SOLANA BEACH — How much bluff-top property owners must pay to compensate the public for beach that is lost by seawalls they build to protect their homes could remain unknown for at least another year.
A 12-month extension was triggered after council members at the Nov. 8 meeting voted unanimously to neither accept nor reject modifications recommended by the California Coastal Commission for the city’s local coastal program land use plan.
In the meantime, the city will continue collecting $1,000 per linear foot, which it has done since 2008, and move forward with geographic segmentation, a plan that will allow the majority of residents to more easily gain approval for construction projects.
The public recreation impact fee is a Coastal Commission requirement and part of the land use plan the city adopted in 2013 after more than a decade of work. An amendment setting the amount that should be paid was submitted to the state agency in April 2016.
More than a year later, Coastal Commission staff recommended approval with 16 modifications. Solana Beach was amenable to all but a handful.
The fee supported by the city was based on the physical footprint of the bluff retention device — basically length times width, consultant Leslea Meyerhoff said.
Factoring in other data such as the estimated income of beachgoers, that equated to $431 per linear foot in 2016. The amount rose annually to $610 per linear foot by 2026.
“The city’s recommendations were specific to local and unique conditions in Solana Beach,” Meyerhoff said.
Coastal Commission staff proposed changing the estimated wages and the way the beach area is calculated to determine the size of the public area available for recreation, which doubled the impact fee, from $721 now to $1,192 in 2026.
Attorney Arie Spangler, from The Jon Corn Law Firm that represents a group of bluff-top property owners, said Solana Beach should take time to find a compromise that works for its residents.
She said the Coastal Commission ignored the city’s multiyear efforts, which were based on sound economic principles and local conditions, and “favored the opinions of its experts that came in after the close of the public comment period.”
“That’s just unfair and unreasonable,” Spangler said. “The Coastal Commission has no justifiable reason for the increase other than a desire to set a statewide precedent and force bluff-top homeowners to pay more money to protect their property.
“Solana Beach needs to maintain local control,” she added. “It shouldn’t allow the Coastal Commission to bully it into accepting its modifications. The city should focus on maintaining its independence and representing its constituents, not adopting the policies of a statewide agency.”
Bluff-top resident David Winkler agreed, saying he was concerned about the way the process was going.
He said Solana Beach needs to act on its own to represent local conditions and geology. He said the city “shouldn’t be dictated to by an agency that makes arbitrary decisions.”
“They’re usurping your power,” he added.
Chris Hamilton is chairman of the Beach and Bluff Conservancy, a group of property owners he said reluctantly filed lawsuits against the city based on previous Coastal Commission modifications to the land use plan.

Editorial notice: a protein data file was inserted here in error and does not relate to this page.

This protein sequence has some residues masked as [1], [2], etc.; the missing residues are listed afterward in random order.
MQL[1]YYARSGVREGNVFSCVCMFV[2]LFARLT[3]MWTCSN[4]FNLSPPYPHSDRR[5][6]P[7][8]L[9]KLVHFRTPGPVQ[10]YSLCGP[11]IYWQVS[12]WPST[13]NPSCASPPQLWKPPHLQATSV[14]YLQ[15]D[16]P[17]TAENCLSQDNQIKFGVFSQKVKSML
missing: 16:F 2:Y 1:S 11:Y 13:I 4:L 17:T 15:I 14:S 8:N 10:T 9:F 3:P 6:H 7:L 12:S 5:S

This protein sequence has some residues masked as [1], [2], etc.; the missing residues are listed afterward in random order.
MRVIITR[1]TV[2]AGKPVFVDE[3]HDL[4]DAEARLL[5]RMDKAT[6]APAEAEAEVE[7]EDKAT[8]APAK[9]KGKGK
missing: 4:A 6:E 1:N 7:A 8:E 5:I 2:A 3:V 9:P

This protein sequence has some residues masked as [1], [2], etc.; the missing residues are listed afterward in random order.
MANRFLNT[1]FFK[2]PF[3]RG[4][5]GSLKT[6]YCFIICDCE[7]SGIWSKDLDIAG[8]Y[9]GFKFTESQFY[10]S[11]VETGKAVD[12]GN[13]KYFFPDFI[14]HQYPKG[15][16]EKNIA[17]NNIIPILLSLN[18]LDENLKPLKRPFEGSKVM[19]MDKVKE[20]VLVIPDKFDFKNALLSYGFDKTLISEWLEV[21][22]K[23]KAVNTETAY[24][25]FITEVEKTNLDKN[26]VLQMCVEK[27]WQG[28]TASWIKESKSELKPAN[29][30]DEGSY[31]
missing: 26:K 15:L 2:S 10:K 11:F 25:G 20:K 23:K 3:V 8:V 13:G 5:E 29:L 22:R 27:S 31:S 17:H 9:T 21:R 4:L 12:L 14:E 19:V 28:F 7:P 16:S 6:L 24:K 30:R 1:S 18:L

“We have another set of those tonight,” Hamilton said. “And if they are approved then I think the probability of an additional suit … against the city is highly likely. I don’t think we have any choice, and we will make that decision reluctantly again probably.”
Hamilton said it is painful to see money being spent by the state, city and homeowners to fight the issues.
“You guys have a perfectly good study to justify what you want to do or what we need to do here,” he said.
Resident Jim Jaffee, who like Winkler, has been involved in the process since its inception, said the Coastal Commission recommendations are not arbitrary and should be adopted.
He said virtually every seawall subject to the fees is on city-owned land.
“The city should not sell those rights down the river with low fees,” he wrote in an email, adding that each modification ensures “the public is adequately compensated for the reverse-taking of public beach space to construct private seawalls to protect private property.”
Jaffee, a San Diego Surfrider Foundation member and avid surfer, said the recommendations were “based on expert testimony, review of scientific literature and available data.”
In a letter to the Coastal Commission, Mayor Mike Nichols stated the agency’s modifications are “a means to maximize the fee without the scientific rationale to back it up.”
According to state calculations and based on the average size of seawalls in Solana Beach, property owners would pay double what the city was proposing — $42,100 rather than $21,550.
The city said some of the modifications could undermine the validity of the entire fee study process partly because they didn’t reflect site-specific data and local beach conditions.
A local coastal program, which regulates development in the coastal zone, is required by the California Coastal Act of 1976 to ensure coastal areas are used and developed according to statewide public objectives.
Each local coastal program contains a land use plan, or ground rules for future development and protection of coastal resources. Solana Beach is unique in that the entire city, including the area east of Interstate 5, is considered the coastal zone.
With geographic segmentation, the approximately 95 percent of residents who don’t live on the cliffs above the ocean will not require Coastal Commission approval when they want to alter their homes.
“This has really held up the entire city,” Nichols said.
“I don’t like any of the fees, and if it were up to me, I would say there’s no fees,” Councilwoman Ginger Marshall said. “But obviously that’s not going to happen.”
“I don’t care for the whimsical treatment that we get from the Coastal Commission,” Councilwoman Judy Hegenauer added.